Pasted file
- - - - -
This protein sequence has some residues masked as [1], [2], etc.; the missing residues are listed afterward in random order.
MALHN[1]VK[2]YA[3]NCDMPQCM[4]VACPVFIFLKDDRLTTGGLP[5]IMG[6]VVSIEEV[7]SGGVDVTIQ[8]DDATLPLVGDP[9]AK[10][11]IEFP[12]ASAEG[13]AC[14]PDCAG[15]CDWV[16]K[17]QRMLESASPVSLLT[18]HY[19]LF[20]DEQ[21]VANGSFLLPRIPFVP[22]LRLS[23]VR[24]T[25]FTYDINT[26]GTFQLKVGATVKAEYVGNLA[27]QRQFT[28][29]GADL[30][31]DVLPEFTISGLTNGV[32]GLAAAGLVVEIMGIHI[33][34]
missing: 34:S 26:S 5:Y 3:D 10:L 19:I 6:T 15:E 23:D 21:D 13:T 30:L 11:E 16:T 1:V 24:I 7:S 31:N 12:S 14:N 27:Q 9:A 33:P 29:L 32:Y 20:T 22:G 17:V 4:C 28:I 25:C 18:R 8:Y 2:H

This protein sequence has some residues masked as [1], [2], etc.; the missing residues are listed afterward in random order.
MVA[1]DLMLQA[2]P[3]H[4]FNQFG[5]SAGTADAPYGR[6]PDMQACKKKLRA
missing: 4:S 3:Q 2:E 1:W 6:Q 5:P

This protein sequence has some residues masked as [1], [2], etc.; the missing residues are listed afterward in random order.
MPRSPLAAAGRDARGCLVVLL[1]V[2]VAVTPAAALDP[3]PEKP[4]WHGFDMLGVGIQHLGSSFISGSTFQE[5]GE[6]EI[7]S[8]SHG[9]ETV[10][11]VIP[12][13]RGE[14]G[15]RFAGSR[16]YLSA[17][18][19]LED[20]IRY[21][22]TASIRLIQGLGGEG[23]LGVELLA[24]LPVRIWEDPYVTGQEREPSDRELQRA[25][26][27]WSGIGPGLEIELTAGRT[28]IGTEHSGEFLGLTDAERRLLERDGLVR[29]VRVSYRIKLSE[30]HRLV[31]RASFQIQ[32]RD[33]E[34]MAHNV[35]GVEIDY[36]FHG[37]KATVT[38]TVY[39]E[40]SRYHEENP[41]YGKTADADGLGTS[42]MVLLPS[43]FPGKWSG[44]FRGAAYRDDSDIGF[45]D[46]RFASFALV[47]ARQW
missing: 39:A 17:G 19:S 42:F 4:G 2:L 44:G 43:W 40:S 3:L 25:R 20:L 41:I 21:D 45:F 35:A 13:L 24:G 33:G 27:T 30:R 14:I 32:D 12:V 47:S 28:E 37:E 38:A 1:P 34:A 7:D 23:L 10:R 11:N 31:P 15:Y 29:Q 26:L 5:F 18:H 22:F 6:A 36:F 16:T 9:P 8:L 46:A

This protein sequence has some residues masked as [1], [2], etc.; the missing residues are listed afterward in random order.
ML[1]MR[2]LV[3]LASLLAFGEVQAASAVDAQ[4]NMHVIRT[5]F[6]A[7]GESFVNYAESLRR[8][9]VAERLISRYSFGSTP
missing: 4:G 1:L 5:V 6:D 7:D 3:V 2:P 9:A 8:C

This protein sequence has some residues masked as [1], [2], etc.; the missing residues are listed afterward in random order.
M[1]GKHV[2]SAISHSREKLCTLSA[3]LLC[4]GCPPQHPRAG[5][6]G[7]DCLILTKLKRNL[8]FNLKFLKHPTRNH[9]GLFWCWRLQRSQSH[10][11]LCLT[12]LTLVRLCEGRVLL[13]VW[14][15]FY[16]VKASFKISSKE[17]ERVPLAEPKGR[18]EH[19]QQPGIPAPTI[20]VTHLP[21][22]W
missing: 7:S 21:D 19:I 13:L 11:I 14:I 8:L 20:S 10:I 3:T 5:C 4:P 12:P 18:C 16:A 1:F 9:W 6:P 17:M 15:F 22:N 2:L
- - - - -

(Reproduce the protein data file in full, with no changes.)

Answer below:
This protein sequence has some residues masked as [1], [2], etc.; the missing residues are listed afterward in random order.
MALHN[1]VK[2]YA[3]NCDMPQCM[4]VACPVFIFLKDDRLTTGGLP[5]IMG[6]VVSIEEV[7]SGGVDVTIQ[8]DDATLPLVGDP[9]AK[10][11]IEFP[12]ASAEG[13]AC[14]PDCAG[15]CDWV[16]K[17]QRMLESASPVSLLT[18]HY[19]LF[20]DEQ[21]VANGSFLLPRIPFVP[22]LRLS[23]VR[24]T[25]FTYDINT[26]GTFQLKVGATVKAEYVGNLA[27]QRQFT[28][29]GADL[30][31]DVLPEFTISGLTNGV[32]GLAAAGLVVEIMGIHI[33][34]
missing: 34:S 26:S 5:Y 3:D 10:L 19:I 6:T 15:E 23:D 21:D 13:T 30:L 11:E 16:T 1:V 24:I 7:S 31:N 12:S 14:N 27:Q 9:A 33:P 29:L 32:Y 20:T 22:G 17:V 4:C 28:I 25:C 18:R 8:Y 2:H

This protein sequence has some residues masked as [1], [2], etc.; the missing residues are listed afterward in random order.
MVA[1]DLMLQA[2]P[3]H[4]FNQFG[5]SAGTADAPYGR[6]PDMQACKKKLRA
missing: 4:S 3:Q 2:E 1:W 6:Q 5:P

This protein sequence has some residues masked as [1], [2], etc.; the missing residues are listed afterward in random order.
MPRSPLAAAGRDARGCLVVLL[1]V[2]VAVTPAAALDP[3]PEKP[4]WHGFDMLGVGIQHLGSSFISGSTFQE[5]GE[6]EI[7]S[8]SHG[9]ETV[10][11]VIP[12][13]RGE[14]G[15]RFAGSR[16]YLSA[17][18][19]LED[20]IRY[21][22]TASIRLIQGLGGEG[23]LGVELLA[24]LPVRIWEDPYVTGQEREPSDRELQRA[25][26][27]WSGIGPGLEIELTAGRT[28]IGTEHSGEFLGLTDAERRLLERDGLVR[29]VRVSYRIKLSE[30]HRLV[31]RASFQIQ[32]RD[33]E[34]MAHNV[35]GVEIDY[36]FHG[37]KATVT[38]TVY[39]E[40]SRYHEENP[41]YGKTADADGLGTS[42]MVLLPS[43]FPGKWSG[44]FRGAAYRDDSDIGF[45]D[46]RFASFALV[47]ARQW
missing: 39:A 17:G 19:S 42:F 4:G 2:L 44:G 43:W 40:S 3:L 25:R 20:L 41:I 21:D 45:F 35:A 13:L 24:G 33:G 27:T 30:R 14:I 32:D 12:V 47:S 28:E 37:E 38:A 1:P 34:A 7:D 23:L 10:R 11:N 31:P 15:Y 29:Q 26:L 5:F 18:H 22:F 6:A 36:F 16:T 9:P 8:L 46:A

This protein sequence has some residues masked as [1], [2], etc.; the missing residues are listed afterward in random order.
ML[1]MR[2]LV[3]LASLLAFGEVQAASAVDAQ[4]NMHVIRT[5]F[6]A[7]GESFVNYAESLRR[8][9]VAERLISRYSFGSTP
missing: 4:G 1:L 5:V 6:D 7:D 3:V 2:P 9:A 8:C

This protein sequence has some residues masked as [1], [2], etc.; the missing residues are listed afterward in random order.
M[1]GKHV[2]SAISHSREKLCTLSA[3]LLC[4]GCPPQHPRAG[5][6]G[7]DCLILTKLKRNL[8]FNLKFLKHPTRNH[9]GLFWCWRLQRSQSH[10][11]LCLT[12]LTLVRLCEGRVLL[13]VW[14][15]FY[16]VKASFKISSKE[17]ERVPLAEPKGR[18]EH[19]QQPGIPAPTI[20]VTHLP[21][22]W
missing: 7:S 21:D 19:I 13:L 11:I 14:I 8:L 20:S 10:I 3:T 5:C 4:P 12:P 18:C 16:A 1:F 9:W 6:P 17:M 15:F 22:N 2:L